To open these ports on AWS, go to the EC2 console, and click on Security Groups in the left margin. Then look for the Security Group for the Instance on which you installed Galera Manager. Edit the Inbound Rules for that group to open those ports. When you’re finished, the Inbound Rules will look something like the screenshot below:

AWS Inbound Rules for Galera Manager

AWS Inbound Rules for Galera Manager (Figure 1)

In the example in this screenshot, these ports can be accessed from anywhere. The user will still need the user name and password to access the particular service. Having these ports accessible like this will allow you, and others you designate, to monitor your cluster from wherever you or they might be. If you don’t need this flexibility, you could limit all of these ports to the specific IP addresses from where they would be accessed—just as you might normally limit ssh access for port 22 to the IP address of the administrator who has authority to log into the server.

Incidentally, the Installer message shown above is the result of having chosen to enable https. If you had chosen not to enable it, though, the list of ports to open in AWS will be different:

Excerpt from Installer listing Ports to Open (Example 2)
Please make sure you have TCP ports 80, 8081, 8082 open in the server firewall.

Only port 80 is used to access Galera Manager from a web broswer. Port 8081 is used by gmd to access InfluxDB; port 8082 is used for Prometheus. Since you didn’t enable https, you’ll have to open these three ports in the Security Group for the Instance on which you’ve installed Galera Manager. But in this case, you don’t need also to enable ports 443, 8091, and 8092.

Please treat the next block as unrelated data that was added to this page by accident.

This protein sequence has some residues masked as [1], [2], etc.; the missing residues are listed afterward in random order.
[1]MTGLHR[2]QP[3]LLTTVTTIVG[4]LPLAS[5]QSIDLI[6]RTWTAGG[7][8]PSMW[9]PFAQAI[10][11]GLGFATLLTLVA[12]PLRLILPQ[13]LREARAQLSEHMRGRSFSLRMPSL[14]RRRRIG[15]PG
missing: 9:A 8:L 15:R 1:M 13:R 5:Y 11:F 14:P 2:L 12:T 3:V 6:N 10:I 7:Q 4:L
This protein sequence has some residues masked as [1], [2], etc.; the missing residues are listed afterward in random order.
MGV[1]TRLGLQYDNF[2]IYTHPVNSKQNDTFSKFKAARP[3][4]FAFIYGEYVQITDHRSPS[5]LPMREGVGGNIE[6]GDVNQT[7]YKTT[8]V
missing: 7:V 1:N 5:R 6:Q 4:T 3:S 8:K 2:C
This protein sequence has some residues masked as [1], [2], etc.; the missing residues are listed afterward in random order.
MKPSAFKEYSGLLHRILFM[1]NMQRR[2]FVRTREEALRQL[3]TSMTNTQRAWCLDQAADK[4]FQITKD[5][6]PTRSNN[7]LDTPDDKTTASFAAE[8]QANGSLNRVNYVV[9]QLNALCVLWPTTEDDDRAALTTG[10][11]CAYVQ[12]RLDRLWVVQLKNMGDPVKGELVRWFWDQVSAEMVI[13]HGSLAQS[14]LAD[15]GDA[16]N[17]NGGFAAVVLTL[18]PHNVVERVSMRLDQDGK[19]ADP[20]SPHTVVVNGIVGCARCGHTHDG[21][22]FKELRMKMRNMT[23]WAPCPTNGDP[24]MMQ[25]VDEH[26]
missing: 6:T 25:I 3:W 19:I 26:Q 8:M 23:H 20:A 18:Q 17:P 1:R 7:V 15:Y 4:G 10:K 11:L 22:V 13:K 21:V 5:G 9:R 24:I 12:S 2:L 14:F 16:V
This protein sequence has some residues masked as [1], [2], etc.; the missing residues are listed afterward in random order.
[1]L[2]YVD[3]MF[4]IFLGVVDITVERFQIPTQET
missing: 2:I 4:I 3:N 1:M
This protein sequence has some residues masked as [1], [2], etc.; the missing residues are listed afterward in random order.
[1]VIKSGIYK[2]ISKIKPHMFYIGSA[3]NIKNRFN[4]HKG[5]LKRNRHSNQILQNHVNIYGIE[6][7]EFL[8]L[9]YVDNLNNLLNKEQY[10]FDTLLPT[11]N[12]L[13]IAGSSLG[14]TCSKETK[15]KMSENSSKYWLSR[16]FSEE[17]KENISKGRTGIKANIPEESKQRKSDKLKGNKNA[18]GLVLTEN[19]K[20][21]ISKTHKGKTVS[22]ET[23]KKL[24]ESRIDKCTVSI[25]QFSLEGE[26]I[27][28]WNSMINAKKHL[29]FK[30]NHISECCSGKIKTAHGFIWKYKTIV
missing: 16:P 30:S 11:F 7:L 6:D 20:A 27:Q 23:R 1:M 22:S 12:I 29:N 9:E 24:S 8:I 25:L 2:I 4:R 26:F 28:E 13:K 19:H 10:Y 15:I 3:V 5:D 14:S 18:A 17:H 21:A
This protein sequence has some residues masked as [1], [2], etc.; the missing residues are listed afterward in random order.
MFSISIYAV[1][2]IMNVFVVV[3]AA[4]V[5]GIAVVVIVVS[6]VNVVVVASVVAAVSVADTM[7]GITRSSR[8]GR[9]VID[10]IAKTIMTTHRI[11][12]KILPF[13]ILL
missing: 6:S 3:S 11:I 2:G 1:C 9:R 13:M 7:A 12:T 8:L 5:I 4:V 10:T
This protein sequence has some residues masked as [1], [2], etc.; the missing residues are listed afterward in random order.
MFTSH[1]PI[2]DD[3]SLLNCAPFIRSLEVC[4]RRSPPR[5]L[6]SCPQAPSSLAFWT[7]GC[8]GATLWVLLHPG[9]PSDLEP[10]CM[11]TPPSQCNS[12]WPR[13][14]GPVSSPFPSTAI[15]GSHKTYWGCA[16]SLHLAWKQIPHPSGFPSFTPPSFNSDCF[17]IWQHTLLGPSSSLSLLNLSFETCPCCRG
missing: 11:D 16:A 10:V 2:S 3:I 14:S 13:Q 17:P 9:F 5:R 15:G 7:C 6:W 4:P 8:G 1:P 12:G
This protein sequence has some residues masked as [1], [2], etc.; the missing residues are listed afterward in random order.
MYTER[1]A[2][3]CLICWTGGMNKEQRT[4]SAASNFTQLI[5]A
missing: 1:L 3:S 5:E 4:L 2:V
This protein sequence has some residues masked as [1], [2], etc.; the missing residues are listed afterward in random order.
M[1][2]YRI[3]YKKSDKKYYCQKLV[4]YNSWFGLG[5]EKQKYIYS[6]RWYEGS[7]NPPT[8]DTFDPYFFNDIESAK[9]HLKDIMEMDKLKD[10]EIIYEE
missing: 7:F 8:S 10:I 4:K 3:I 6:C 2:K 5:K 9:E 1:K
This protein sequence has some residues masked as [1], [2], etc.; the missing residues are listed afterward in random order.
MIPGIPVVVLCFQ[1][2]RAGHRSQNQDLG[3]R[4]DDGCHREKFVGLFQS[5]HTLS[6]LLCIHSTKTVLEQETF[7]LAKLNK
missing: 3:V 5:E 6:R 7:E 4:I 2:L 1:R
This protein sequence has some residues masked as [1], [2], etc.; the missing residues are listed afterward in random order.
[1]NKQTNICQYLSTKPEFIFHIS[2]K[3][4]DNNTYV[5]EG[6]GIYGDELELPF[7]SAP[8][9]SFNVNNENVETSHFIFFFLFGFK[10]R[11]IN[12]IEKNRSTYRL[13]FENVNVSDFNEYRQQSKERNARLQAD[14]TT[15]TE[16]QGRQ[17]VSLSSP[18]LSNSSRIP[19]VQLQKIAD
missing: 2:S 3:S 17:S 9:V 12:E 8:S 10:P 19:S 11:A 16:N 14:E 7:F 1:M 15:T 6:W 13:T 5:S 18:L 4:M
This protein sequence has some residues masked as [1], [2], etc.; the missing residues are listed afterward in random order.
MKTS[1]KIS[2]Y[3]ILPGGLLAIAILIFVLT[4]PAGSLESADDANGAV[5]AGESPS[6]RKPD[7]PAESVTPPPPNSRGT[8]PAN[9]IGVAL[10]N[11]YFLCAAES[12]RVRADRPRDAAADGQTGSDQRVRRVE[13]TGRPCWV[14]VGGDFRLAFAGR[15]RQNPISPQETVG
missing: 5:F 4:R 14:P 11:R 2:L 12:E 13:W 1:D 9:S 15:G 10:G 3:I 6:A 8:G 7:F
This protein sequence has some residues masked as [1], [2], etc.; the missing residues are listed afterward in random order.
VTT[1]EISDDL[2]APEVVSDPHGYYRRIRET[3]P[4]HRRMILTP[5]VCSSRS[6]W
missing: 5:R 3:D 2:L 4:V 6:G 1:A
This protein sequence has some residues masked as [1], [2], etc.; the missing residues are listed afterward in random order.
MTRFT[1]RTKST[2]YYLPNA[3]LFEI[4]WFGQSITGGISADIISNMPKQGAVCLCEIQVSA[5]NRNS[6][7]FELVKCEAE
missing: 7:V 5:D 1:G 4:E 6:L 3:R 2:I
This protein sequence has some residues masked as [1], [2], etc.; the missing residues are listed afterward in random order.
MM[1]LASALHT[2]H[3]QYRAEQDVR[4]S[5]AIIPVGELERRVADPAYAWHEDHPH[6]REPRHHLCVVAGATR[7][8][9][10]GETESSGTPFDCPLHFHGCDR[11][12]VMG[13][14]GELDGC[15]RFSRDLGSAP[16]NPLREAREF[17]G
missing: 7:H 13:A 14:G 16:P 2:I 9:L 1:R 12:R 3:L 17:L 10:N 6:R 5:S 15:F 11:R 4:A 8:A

You may have noticed when looking at the lists of ports above and in Figure 1 that they don’t include port 3306 and other ports used by MySQL, MariaDB and Galera Cluster. Galera Manager doesn’t need them to create and monitor a cluster and nodes. Those ports are needed on the hosts of the nodes. So separate Security Groups will be needed for them.

Host & Node Ports

After you create a cluster within Galera Manager, and then add nodes to that cluster, Galera Manager will create Instances or hosts for each node, and a Security Group in AWS with Inbound Rules for each host. These rules will open the ports needed for gmd on the Galera Manager server to communicate with the nodes, as well as the normal ports required by the nodes within a Galera Cluster to communicate with each other, in addition to ports for users and other clients need to communicate with MySQL or MariaDB.